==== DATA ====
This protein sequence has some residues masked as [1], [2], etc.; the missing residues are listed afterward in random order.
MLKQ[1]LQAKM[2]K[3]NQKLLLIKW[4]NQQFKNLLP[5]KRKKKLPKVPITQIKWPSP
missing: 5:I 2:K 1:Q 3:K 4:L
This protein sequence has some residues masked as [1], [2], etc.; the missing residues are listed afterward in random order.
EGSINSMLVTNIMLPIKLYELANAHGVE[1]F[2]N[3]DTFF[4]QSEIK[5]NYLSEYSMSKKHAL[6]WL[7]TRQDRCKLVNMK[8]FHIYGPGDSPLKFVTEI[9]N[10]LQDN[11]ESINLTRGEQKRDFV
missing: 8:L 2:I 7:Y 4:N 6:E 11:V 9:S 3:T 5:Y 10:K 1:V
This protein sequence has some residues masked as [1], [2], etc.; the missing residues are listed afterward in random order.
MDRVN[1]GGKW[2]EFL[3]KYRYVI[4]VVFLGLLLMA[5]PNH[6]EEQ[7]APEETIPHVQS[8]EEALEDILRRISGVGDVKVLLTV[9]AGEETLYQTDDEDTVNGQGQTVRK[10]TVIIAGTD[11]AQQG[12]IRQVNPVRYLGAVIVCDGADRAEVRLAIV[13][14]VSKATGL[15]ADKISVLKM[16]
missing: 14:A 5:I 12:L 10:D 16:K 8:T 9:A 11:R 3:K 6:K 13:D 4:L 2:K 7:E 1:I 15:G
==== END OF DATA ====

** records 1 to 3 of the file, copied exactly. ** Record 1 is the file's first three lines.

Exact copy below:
This protein sequence has some residues masked as [1], [2], etc.; the missing residues are listed afterward in random order.
MLKQ[1]LQAKM[2]K[3]NQKLLLIKW[4]NQQFKNLLP[5]KRKKKLPKVPITQIKWPSP
missing: 5:I 2:K 1:Q 3:K 4:L
This protein sequence has some residues masked as [1], [2], etc.; the missing residues are listed afterward in random order.
EGSINSMLVTNIMLPIKLYELANAHGVE[1]F[2]N[3]DTFF[4]QSEIK[5]NYLSEYSMSKKHAL[6]WL[7]TRQDRCKLVNMK[8]FHIYGPGDSPLKFVTEI[9]N[10]LQDN[11]ESINLTRGEQKRDFV
missing: 8:L 2:I 7:Y 4:N 6:E 11:V 9:S 3:T 5:Y 10:K 1:V
This protein sequence has some residues masked as [1], [2], etc.; the missing residues are listed afterward in random order.
MDRVN[1]GGKW[2]EFL[3]KYRYVI[4]VVFLGLLLMA[5]PNH[6]EEQ[7]APEETIPHVQS[8]EEALEDILRRISGVGDVKVLLTV[9]AGEETLYQTDDEDTVNGQGQTVRK[10]TVIIAGTD[11]AQQG[12]IRQVNPVRYLGAVIVCDGADRAEVRLAIV[13][14]VSKATGL[15]ADKISVLKM[16]
missing: 14:A 5:I 12:L 10:D 16:K 8:T 9:A 11:R 3:K 6:K 13:D 4:L 2:K 7:E 1:I 15:G